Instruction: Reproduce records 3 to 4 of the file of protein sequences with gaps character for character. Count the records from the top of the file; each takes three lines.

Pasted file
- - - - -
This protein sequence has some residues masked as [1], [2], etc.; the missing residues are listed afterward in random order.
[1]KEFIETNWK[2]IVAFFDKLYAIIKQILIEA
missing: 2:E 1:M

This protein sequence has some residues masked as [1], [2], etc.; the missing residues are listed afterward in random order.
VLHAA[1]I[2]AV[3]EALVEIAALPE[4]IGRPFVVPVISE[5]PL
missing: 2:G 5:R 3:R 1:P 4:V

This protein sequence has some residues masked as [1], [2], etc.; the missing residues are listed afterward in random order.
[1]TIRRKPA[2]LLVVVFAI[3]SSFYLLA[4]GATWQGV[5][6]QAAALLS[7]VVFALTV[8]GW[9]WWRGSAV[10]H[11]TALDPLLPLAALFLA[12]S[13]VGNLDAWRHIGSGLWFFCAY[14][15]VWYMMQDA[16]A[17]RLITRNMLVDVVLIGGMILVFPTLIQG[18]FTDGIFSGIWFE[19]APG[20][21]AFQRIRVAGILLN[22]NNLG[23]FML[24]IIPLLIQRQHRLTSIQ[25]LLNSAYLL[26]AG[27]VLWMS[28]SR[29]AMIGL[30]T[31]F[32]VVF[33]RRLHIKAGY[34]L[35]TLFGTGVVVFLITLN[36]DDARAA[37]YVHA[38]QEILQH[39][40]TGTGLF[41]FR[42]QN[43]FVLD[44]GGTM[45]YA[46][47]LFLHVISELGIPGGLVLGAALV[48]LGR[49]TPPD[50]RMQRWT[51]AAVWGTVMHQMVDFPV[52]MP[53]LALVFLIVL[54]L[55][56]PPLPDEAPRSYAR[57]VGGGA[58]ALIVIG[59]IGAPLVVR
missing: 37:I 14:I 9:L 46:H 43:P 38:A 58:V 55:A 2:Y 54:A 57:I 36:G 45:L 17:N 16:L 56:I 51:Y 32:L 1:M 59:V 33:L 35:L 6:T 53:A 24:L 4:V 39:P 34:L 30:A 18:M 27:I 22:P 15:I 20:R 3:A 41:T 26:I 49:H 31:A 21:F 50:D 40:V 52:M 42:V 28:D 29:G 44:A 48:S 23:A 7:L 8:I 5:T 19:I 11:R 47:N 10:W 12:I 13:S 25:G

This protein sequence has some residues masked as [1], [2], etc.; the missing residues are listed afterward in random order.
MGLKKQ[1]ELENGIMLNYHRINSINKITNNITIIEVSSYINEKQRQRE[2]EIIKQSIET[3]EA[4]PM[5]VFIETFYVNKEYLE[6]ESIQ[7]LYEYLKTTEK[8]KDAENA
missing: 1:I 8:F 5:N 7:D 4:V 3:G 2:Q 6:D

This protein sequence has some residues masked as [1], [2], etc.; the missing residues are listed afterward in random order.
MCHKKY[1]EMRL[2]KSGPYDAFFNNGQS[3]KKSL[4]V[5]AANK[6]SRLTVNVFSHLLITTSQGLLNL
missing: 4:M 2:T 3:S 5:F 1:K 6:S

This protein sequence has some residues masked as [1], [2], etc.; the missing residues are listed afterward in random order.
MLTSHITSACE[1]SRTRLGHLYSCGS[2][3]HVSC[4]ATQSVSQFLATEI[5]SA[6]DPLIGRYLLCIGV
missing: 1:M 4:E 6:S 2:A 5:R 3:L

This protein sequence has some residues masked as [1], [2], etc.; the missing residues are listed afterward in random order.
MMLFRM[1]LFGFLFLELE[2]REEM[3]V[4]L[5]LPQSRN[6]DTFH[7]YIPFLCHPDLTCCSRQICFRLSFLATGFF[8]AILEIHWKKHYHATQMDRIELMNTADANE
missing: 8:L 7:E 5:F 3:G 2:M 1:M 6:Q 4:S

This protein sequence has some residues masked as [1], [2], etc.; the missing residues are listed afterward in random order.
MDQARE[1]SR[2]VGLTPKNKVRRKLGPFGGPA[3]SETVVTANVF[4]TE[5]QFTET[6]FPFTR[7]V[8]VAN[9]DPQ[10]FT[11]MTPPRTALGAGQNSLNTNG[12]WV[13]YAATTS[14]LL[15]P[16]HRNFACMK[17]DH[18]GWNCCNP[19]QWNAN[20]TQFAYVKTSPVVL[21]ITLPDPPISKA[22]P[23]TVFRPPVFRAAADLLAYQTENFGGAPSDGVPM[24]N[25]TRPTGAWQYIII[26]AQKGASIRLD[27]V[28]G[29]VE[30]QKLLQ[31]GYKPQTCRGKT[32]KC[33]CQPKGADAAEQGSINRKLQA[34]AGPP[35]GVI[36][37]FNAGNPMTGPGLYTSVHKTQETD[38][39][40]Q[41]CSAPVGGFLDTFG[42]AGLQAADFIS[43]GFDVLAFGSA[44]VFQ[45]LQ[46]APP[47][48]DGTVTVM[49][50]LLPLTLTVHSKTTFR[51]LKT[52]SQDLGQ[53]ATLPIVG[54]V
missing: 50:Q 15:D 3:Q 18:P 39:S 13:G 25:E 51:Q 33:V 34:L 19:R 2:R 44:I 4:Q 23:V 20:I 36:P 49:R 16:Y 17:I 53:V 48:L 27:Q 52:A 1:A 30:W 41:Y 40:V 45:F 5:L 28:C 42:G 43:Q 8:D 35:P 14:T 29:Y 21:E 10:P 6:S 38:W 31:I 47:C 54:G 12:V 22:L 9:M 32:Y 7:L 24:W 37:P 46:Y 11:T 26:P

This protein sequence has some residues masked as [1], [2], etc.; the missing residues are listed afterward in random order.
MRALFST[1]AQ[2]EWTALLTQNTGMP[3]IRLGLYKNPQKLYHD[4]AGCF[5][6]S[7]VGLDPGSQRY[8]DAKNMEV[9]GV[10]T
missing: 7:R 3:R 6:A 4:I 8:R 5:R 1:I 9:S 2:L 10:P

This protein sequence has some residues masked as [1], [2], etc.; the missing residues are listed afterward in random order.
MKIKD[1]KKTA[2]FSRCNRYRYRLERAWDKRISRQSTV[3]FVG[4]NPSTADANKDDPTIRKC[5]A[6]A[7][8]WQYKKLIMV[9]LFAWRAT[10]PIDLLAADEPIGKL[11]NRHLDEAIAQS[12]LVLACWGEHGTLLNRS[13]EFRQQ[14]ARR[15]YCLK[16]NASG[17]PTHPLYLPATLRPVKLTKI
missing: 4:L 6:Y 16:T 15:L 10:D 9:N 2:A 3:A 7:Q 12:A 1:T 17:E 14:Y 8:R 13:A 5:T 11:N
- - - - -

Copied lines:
This protein sequence has some residues masked as [1], [2], etc.; the missing residues are listed afterward in random order.
[1]TIRRKPA[2]LLVVVFAI[3]SSFYLLA[4]GATWQGV[5][6]QAAALLS[7]VVFALTV[8]GW[9]WWRGSAV[10]H[11]TALDPLLPLAALFLA[12]S[13]VGNLDAWRHIGSGLWFFCAY[14][15]VWYMMQDA[16]A[17]RLITRNMLVDVVLIGGMILVFPTLIQG[18]FTDGIFSGIWFE[19]APG[20][21]AFQRIRVAGILLN[22]NNLG[23]FML[24]IIPLLIQRQHRLTSIQ[25]LLNSAYLL[26]AG[27]VLWMS[28]SR[29]AMIGL[30]T[31]F[32]VVF[33]RRLHIKAGY[34]L[35]TLFGTGVVVFLITLN[36]DDARAA[37]YVHA[38]QEILQH[39][40]TGTGLF[41]FR[42]QN[43]FVLD[44]GGTM[45]YA[46][47]LFLHVISELGIPGGLVLGAALV[48]LGR[49]TPPD[50]RMQRWT[51]AAVWGTVMHQMVDFPV[52]MP[53]LALVFLIVL[54]L[55][56]PPLPDEAPRSYAR[57]VGGGA[58]ALIVIG[59]IGAPLVVR
missing: 37:I 14:I 9:L 46:H 43:P 38:A 58:V 55:A 2:Y 54:A 57:I 36:G 45:L 17:N 16:L 56:I 51:Y 32:L 1:M 59:V 33:L 35:L 6:T 53:A 24:L 4:V 39:P 34:L 30:A 18:M 27:I 22:P 15:I 20:R 3:A 41:T 26:I 49:H 31:A 21:F 50:D 40:V 52:M 42:V 28:D 29:G 44:A 48:S 23:A 7:L 8:I 5:T 19:I 11:R 47:N 10:W 12:I 13:S 25:G

This protein sequence has some residues masked as [1], [2], etc.; the missing residues are listed afterward in random order.
MGLKKQ[1]ELENGIMLNYHRINSINKITNNITIIEVSSYINEKQRQRE[2]EIIKQSIET[3]EA[4]PM[5]VFIETFYVNKEYLE[6]ESIQ[7]LYEYLKTTEK[8]KDAENA
missing: 1:I 8:F 5:N 7:D 4:V 3:G 2:Q 6:D